How to work with and direct a model for emotional impact in a glamour photo shoot.

An actor, like Clark Gable kissing Vivian Leigh while filming a movie such as “Gone with the Wind,” is acting. 

What kinds of things may one imagine a motion picture film director like Paul Verhoeven saying as he directs actress Sharon Stone in “Basic Instinct,” a film dripping with sexual over and undertones, in order to get needed shots in the can? 

Something along the lines of, “Sharon, so sexy.  Perfect,” may not be too far off the mark.   Or maybe, “Sharon, more sexy,  more, … more, …  A tiny bit more now.  Yes …  That’s it.  Fabulous!”   Perhaps even,”Just a touch less sexy.  Small adjustments only…. Good.  Good.  Keep giving me that!” 

For the word “sexy” one may substitute any emotion, e.g. angry, bored, etc., as appropriate to the context and scene being shot.   In glamour photography, often Sexy, or one of her close sisters Sultry, Sensual and Seductive, is exactly the context and look we are focused on capturing. 

In making movies, it is the director’s job to provide his actors with the feedback and direction necessary to get the shot done right and well.   Actors cannot see what the directors see.  Actors are focused on their bit of the production, which is performance.

In movies, directors work with actors. 

In photography, we photographers work with models.

The best models, in addition to posing, are actors in their own right.  Photographers, in addition to clicking photos, are typically the directors of the photo shoot.

We photographers, in our role as photo directors, have many of the same jobs, challenges and responsibilities as film directors.

We must professionally direct our models by supplying contexts, feedback and directions required to elicit the emotions and angles necessary to get the shot.

Another field we photographers share common ground with is psychotherapists.

Also necessary for successful outcomes in both glamour photography and psychotherapy sessions are trust and professionalism.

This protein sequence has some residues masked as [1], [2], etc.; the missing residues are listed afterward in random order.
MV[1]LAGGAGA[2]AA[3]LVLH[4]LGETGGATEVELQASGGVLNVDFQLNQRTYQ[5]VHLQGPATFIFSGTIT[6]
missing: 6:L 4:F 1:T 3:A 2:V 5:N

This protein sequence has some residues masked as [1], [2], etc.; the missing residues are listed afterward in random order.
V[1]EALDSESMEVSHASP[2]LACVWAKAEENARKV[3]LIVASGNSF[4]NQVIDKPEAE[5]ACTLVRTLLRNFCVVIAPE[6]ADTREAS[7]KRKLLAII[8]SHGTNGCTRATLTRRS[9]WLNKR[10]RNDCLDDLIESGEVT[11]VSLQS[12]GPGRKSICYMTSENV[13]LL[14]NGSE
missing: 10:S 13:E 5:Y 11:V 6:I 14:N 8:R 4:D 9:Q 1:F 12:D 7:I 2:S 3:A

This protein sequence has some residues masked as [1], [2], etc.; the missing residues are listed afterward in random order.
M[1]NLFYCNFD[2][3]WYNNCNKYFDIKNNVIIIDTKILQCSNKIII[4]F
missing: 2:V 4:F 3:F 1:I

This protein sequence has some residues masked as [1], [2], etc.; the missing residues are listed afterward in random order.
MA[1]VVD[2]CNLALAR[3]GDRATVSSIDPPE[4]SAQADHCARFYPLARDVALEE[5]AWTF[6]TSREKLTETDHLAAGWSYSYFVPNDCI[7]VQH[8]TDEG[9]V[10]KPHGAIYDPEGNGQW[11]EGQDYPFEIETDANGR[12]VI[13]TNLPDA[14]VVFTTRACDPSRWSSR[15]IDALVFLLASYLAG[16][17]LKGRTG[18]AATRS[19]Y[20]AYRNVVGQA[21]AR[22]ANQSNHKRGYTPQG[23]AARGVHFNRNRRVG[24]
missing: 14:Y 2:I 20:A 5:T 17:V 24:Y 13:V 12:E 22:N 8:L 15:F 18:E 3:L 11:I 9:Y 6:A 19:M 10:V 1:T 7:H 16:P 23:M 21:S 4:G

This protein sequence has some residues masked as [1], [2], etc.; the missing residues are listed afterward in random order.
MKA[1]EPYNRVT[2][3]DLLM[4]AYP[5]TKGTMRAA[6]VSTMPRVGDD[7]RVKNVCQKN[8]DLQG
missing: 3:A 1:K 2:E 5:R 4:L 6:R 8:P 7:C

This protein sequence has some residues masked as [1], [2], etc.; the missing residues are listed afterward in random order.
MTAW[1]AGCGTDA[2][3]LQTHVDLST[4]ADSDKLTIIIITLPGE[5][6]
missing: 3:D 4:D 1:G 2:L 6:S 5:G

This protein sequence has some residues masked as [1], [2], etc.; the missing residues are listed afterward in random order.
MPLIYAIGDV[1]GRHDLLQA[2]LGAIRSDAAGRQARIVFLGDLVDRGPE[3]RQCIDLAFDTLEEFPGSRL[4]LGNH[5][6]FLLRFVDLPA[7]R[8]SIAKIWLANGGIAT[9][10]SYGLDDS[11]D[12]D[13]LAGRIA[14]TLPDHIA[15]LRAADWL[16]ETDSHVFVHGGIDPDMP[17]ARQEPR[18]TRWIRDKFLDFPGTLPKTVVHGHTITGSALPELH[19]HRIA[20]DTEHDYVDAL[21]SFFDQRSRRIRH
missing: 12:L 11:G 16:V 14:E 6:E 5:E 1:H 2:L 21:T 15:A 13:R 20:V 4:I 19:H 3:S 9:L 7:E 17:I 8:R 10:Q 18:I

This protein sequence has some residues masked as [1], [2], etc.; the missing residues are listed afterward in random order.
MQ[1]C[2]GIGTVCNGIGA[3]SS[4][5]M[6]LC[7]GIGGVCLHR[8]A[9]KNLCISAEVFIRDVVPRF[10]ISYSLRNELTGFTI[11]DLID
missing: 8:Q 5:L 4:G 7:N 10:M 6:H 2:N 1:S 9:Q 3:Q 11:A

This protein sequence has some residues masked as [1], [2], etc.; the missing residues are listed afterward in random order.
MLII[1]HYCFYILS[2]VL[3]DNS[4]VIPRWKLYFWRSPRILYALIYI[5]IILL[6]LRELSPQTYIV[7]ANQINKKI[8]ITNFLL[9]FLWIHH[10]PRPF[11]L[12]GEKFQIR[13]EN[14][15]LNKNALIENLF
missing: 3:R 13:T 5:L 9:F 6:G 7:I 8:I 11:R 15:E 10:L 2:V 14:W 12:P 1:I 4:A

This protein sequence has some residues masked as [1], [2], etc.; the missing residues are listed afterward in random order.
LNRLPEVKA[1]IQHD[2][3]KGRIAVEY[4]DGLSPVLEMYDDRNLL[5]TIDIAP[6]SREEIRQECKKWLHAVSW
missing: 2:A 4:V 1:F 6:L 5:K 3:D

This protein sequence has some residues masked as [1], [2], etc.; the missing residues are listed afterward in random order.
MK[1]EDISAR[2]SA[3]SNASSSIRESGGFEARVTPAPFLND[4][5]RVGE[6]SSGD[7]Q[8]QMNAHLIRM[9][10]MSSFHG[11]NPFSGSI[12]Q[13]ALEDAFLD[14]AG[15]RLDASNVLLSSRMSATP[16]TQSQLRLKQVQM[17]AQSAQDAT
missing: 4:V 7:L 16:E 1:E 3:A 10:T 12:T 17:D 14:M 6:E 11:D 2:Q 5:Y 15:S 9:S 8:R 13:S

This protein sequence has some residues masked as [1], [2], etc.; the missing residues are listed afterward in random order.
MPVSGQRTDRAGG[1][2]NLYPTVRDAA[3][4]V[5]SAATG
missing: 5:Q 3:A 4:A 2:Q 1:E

The psychotherapist maintains a clear and safe client therapist distance, even while approaching their subjects emotionally more closely than many, if not most of their closest friends, relatives and confidants.

We too as photographers must achieve a professional closeness emotionally and visually with our models, while maintaining a safe personal distance.

We often see and the model often discovers things about herself in our sessions which no one, including she, have ever seen before, nor sometimes will ever be seen again, except through the visual medium of the lovely photographs we create together.

We have in effect a kind of professional and sacred trust to create a safe environment for our models to be, well beautiful. 

Safely beautiful.  Often, in glamour photography in particular, safely sexy.

We through our skills must create a place where our models can safely be the beautiful sexy women they are.   To do this, they must trust that we are there only to photograph them in their beauty, in an outrageously fun and safe environment.

To achieve these ends, if we flirt with our models, we must do so sincerely, playfully and above all safely.   

Our playfulness must be clearly done in ways which build up the model’s confidence and coax their performance for the camera, for the shot.

It helps if we can assure the client we are in stable committed relationships.  That we keep our work clearly separate from our personal lives.  That our appreciation of their beauty is for their benefit strictly in the form of gorgeously glamourous photographs.

We must keep the shoot about the shot.  Sometimes, this actually means we end up saying the model is sexy.  This is acting and directing with the purpose and goal of getting the shot.

I am saying the shot, the shot, the shot, the shot.

This is because the shot is a mutually understood goal.  If we are going for sexy, we need to have our models portray sexy in order for their portraits to turn out sexy.  If we are successful in coaxing sexy from our models, this translates into the photographs, and viewers also see and feel the model as sexy.

We as photographers must in professional manors act with and direct our models.   Often this involves complementing them on their femininity and or flirting for the sake of the shot.

If during this banter, fun and interplay the model begins to suspect or feel perhaps our interest went from strictly flirtatious and photo therapeutic interest to self-interest of the photographer in the model as potential dating material, this actually creates an awkward space between the model and photographer. 

This is the opposite of what we as photographic professionals which to achieve and shows up negatively in our results and review.  If this happens, the model may well think of you as a creepy gwc (guy with camera).

Glamour being a kind of sexy area of photography,  we must handle the issue of sexy professionally, with courage and a certain calmness which makes our studios safe venues and havens where our models can portray sexy for their sexy glamour portraits.

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